Amy Poehler made out with Bono, Tina Fey mocked George Clooney’s taste in women and Matt Damon emerged, bizarrely, as the night’s theme.
But at the end of a madcap Golden Globes the major honors soberly ended up with the favorites. David O. Russell’s con-artist caper “American Hustle” led with three awards, including best film comedy. And despite missing out in the other six categories it was nominated in, the unflinching historical drama “12 Years a Slave” concluded the night as best film drama.
“A little bit in shock,” director Steve McQueen said.
Russell’s 1970s Abscam fictionalization “American Hustle” had the better night overall, winning acting awards for Amy Adams (best actress, drama) and Jennifer Lawrence (best supporting actress). Best picture was the only award for “12 Years a Slave,” which came in with seven nominations, tied for the most with “American Hustle.”
Awards were otherwise spread around.
Matthew McConaughey took best actor in a drama for his performance in the Texas HIV drama “Dallas Buyers Club.” Leonardo DiCaprio, a nine-time Golden Globe nominee, won his second Globe for best actor in a comedy for his work in “The Wolf of Wall Street.”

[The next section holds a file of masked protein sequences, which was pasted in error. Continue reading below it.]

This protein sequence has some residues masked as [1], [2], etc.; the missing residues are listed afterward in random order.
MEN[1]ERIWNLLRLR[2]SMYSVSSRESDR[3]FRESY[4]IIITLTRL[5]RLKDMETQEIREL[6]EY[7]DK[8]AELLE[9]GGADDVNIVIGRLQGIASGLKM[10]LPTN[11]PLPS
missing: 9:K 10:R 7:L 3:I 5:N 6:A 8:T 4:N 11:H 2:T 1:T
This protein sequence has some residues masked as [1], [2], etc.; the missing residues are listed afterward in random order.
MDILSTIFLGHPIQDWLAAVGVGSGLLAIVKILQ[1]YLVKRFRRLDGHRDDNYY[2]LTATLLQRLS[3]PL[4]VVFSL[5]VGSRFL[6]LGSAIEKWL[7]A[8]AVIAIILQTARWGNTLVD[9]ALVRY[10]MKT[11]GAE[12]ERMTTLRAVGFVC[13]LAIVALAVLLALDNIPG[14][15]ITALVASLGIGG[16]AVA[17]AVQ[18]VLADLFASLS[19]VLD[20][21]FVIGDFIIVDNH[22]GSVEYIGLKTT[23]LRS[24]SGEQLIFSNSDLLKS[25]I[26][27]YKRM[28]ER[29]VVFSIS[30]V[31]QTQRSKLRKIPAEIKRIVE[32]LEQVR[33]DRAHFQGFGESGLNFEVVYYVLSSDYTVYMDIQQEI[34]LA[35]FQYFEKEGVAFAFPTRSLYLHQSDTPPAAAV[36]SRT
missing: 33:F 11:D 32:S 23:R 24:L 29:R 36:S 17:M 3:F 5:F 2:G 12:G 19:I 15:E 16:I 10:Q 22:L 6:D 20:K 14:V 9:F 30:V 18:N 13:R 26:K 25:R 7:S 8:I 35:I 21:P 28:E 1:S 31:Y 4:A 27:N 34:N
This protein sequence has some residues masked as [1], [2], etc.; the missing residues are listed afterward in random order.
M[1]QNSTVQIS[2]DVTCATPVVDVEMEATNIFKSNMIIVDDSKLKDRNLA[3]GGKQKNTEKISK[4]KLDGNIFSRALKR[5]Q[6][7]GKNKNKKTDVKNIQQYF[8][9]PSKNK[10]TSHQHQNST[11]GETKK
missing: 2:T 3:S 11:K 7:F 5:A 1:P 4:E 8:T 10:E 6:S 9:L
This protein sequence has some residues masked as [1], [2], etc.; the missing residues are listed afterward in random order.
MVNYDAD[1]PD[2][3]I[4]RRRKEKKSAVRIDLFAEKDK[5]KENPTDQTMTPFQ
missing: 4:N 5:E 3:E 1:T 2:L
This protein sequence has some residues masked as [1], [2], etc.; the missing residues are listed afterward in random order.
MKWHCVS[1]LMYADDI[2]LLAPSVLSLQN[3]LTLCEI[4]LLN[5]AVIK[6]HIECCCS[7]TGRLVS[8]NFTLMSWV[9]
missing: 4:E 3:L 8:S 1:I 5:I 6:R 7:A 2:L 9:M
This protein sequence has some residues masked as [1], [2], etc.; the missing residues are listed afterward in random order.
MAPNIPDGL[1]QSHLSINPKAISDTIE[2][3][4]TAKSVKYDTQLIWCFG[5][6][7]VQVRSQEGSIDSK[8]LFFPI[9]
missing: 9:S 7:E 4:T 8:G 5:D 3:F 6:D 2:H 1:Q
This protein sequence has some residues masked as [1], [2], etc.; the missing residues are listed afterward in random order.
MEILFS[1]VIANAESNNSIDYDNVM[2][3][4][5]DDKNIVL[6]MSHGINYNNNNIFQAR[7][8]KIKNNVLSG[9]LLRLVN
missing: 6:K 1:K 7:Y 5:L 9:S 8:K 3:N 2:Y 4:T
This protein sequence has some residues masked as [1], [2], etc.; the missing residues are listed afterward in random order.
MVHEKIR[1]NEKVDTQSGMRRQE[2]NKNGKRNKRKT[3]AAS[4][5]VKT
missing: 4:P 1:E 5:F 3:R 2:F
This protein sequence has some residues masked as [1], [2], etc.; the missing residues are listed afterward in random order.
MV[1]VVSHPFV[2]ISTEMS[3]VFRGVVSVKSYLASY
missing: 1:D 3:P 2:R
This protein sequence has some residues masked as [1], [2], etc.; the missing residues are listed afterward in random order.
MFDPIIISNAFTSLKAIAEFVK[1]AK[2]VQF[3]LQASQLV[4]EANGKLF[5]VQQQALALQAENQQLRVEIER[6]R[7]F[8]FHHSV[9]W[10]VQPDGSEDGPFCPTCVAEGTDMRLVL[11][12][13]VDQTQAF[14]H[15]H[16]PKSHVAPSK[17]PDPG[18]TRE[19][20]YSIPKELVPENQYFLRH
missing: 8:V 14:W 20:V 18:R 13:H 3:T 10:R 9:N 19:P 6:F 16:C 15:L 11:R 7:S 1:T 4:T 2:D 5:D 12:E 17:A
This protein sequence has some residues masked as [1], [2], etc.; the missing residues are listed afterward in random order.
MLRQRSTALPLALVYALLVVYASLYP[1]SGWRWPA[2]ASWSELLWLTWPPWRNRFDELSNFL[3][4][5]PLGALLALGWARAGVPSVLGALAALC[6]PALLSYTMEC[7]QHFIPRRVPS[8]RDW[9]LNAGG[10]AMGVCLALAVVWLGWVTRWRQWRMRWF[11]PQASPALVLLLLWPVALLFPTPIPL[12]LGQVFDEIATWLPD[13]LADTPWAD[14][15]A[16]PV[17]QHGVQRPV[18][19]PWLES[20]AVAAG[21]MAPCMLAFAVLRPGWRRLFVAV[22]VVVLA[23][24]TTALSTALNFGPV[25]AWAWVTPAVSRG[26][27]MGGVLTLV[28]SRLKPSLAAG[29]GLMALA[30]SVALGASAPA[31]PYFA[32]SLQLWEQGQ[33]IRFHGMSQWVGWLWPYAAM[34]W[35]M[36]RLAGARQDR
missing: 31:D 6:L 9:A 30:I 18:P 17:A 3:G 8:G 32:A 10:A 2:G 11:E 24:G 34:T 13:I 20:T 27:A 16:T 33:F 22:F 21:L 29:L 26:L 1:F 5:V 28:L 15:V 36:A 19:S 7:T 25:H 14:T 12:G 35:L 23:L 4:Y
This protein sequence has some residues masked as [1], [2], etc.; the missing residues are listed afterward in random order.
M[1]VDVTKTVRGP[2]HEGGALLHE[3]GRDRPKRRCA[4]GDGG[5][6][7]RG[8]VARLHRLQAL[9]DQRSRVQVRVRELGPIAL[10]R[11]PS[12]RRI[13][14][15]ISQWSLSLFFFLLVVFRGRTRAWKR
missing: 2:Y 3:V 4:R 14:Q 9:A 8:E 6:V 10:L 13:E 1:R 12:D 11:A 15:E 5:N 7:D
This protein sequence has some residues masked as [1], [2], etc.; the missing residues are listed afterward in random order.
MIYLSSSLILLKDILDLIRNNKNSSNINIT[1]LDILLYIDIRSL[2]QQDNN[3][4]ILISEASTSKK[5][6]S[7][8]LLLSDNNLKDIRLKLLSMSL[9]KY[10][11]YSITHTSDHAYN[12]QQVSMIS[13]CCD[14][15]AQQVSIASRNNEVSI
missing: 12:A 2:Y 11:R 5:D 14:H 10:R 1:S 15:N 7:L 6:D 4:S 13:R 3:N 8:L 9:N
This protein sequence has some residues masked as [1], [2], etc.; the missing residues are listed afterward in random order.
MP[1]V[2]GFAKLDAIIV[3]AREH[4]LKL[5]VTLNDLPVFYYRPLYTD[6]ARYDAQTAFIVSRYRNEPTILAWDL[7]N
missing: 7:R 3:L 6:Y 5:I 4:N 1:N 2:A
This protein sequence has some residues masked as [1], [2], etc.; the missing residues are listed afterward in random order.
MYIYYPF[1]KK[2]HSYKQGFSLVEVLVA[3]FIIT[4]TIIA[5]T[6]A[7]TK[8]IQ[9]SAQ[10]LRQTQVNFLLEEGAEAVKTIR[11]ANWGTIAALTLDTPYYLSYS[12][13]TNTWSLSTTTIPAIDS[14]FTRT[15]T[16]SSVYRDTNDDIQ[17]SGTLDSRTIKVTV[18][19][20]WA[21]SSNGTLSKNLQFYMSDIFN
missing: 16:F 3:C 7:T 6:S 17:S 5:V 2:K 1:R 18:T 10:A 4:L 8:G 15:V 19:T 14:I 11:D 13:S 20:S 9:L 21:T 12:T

Alfonso Cuaron won best director for the space odyssey “Gravity.”
Many of the night’s surprise winners were literally caught speechless. Andy Samberg (best actor in a comedy series, “Brooklyn Nine-Nine”), Elisabeth Moss (winner of best actress, miniseries or movie, for “Top of the Lake”), Robin Wright (best actress in a TV series, drama) and even Poehler herself (best actress in a TV series, comedy), appeared particularly shocked to win and each stumbled through their thank-yous. Poehler celebrated by making out with Bono.
Spike Jonze was also blindsided by his best screenplay win for his futuristic romance “Her.”
“I’m a terrible public speaker,” Jonze said. “And I’m bad at English. And it’s the only language I know.”
U2 and Danger Mouse won the award for best original song for “Ordinary Love,” recorded for the Nelson Mandela biopic “Mandela: Long Walk to Freedom.” Bono said working on the film completed a decades-long journey with Mandela, having played an anti-apartheid concert some 35 years ago.